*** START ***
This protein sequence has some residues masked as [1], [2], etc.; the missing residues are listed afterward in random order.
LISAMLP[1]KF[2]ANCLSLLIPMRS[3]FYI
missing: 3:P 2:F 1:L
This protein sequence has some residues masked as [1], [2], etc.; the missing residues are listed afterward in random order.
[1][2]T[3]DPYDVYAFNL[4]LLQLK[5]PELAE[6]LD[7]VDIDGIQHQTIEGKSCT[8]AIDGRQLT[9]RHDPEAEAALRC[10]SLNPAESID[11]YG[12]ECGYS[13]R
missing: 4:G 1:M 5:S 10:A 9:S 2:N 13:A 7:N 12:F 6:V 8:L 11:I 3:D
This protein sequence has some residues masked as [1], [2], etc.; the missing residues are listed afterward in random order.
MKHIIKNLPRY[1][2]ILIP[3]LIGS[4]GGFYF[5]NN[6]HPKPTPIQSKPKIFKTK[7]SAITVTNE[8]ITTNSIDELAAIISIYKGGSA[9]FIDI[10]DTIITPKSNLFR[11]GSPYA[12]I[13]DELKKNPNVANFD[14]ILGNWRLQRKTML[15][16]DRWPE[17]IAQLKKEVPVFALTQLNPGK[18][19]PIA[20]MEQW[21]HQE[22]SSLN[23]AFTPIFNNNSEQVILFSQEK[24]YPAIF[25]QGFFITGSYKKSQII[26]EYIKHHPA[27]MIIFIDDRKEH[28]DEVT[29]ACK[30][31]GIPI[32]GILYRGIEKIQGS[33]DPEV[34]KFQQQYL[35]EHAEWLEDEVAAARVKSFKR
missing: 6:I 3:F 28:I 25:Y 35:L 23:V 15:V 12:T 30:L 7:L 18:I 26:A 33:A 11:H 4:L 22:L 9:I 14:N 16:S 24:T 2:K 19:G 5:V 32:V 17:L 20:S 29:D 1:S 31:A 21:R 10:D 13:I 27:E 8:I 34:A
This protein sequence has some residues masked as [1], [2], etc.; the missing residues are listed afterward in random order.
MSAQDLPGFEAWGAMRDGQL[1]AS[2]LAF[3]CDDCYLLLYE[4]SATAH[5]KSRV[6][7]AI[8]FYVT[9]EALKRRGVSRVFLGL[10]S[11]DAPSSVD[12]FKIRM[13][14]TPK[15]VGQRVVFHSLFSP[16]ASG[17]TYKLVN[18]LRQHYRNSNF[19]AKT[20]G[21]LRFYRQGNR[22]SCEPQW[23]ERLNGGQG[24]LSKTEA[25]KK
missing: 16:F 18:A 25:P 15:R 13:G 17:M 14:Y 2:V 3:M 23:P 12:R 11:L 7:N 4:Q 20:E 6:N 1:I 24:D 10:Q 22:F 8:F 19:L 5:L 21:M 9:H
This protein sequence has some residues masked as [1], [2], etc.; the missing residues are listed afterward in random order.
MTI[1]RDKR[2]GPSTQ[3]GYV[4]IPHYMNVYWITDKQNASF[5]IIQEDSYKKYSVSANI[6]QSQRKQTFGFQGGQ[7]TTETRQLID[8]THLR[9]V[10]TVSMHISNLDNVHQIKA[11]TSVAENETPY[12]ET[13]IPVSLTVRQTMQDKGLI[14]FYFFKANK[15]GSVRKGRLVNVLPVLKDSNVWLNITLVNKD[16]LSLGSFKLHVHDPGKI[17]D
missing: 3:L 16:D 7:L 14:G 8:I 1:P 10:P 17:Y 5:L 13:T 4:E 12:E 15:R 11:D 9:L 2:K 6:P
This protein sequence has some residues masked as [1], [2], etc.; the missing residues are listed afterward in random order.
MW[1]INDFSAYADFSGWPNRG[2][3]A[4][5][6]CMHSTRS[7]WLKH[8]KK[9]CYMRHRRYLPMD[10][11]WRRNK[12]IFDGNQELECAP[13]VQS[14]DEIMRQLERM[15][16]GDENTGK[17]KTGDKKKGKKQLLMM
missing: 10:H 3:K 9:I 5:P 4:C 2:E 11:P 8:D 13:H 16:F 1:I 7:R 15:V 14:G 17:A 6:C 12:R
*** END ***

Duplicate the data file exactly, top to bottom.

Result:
This protein sequence has some residues masked as [1], [2], etc.; the missing residues are listed afterward in random order.
LISAMLP[1]KF[2]ANCLSLLIPMRS[3]FYI
missing: 3:P 2:F 1:L
This protein sequence has some residues masked as [1], [2], etc.; the missing residues are listed afterward in random order.
[1][2]T[3]DPYDVYAFNL[4]LLQLK[5]PELAE[6]LD[7]VDIDGIQHQTIEGKSCT[8]AIDGRQLT[9]RHDPEAEAALRC[10]SLNPAESID[11]YG[12]ECGYS[13]R
missing: 4:G 1:M 5:S 10:A 9:S 2:N 13:A 7:N 12:F 6:V 8:L 11:I 3:D
This protein sequence has some residues masked as [1], [2], etc.; the missing residues are listed afterward in random order.
MKHIIKNLPRY[1][2]ILIP[3]LIGS[4]GGFYF[5]NN[6]HPKPTPIQSKPKIFKTK[7]SAITVTNE[8]ITTNSIDELAAIISIYKGGSA[9]FIDI[10]DTIITPKSNLFR[11]GSPYA[12]I[13]DELKKNPNVANFD[14]ILGNWRLQRKTML[15][16]DRWPE[17]IAQLKKEVPVFALTQLNPGK[18][19]PIA[20]MEQW[21]HQE[22]SSLN[23]AFTPIFNNNSEQVILFSQEK[24]YPAIF[25]QGFFITGSYKKSQII[26]EYIKHHPA[27]MIIFIDDRKEH[28]DEVT[29]ACK[30][31]GIPI[32]GILYRGIEKIQGS[33]DPEV[34]KFQQQYL[35]EHAEWLEDEVAAARVKSFKR
missing: 6:I 3:F 28:I 25:Y 35:L 23:V 15:V 12:T 30:L 7:L 18:I 26:A 33:A 11:H 4:L 22:L 9:I 14:N 16:S 24:T 2:K 19:G 5:V 32:V 17:L 20:S 29:D 1:S 31:A 21:R 10:D 13:I 27:E 8:I 34:A
This protein sequence has some residues masked as [1], [2], etc.; the missing residues are listed afterward in random order.
MSAQDLPGFEAWGAMRDGQL[1]AS[2]LAF[3]CDDCYLLLYE[4]SATAH[5]KSRV[6][7]AI[8]FYVT[9]EALKRRGVSRVFLGL[10]S[11]DAPSSVD[12]FKIRM[13][14]TPK[15]VGQRVVFHSLFSP[16]ASG[17]TYKLVN[18]LRQHYRNSNF[19]AKT[20]G[21]LRFYRQGNR[22]SCEPQW[23]ERLNGGQG[24]LSKTEA[25]KK
missing: 16:F 18:A 25:P 15:R 13:G 17:M 14:Y 2:V 3:M 23:P 12:R 11:L 7:N 4:Q 20:E 6:N 1:I 24:D 10:Q 22:F 8:F 19:L 5:L 21:M 9:H
This protein sequence has some residues masked as [1], [2], etc.; the missing residues are listed afterward in random order.
MTI[1]RDKR[2]GPSTQ[3]GYV[4]IPHYMNVYWITDKQNASF[5]IIQEDSYKKYSVSANI[6]QSQRKQTFGFQGGQ[7]TTETRQLID[8]THLR[9]V[10]TVSMHISNLDNVHQIKA[11]TSVAENETPY[12]ET[13]IPVSLTVRQTMQDKGLI[14]FYFFKANK[15]GSVRKGRLVNVLPVLKDSNVWLNITLVNKD[16]LSLGSFKLHVHDPGKI[17]D
missing: 3:L 16:D 7:L 14:G 8:I 1:P 10:P 17:Y 5:L 13:T 4:E 12:E 15:R 11:D 9:L 2:K 6:P
This protein sequence has some residues masked as [1], [2], etc.; the missing residues are listed afterward in random order.
MW[1]INDFSAYADFSGWPNRG[2][3]A[4][5][6]CMHSTRS[7]WLKH[8]KK[9]CYMRHRRYLPMD[10][11]WRRNK[12]IFDGNQELECAP[13]VQS[14]DEIMRQLERM[15][16]GDENTGK[17]KTGDKKKGKKQLLMM
missing: 10:H 3:K 9:I 5:P 4:C 2:E 11:P 8:D 13:H 16:F 1:I 7:R 15:V 14:G 17:A 6:C 12:R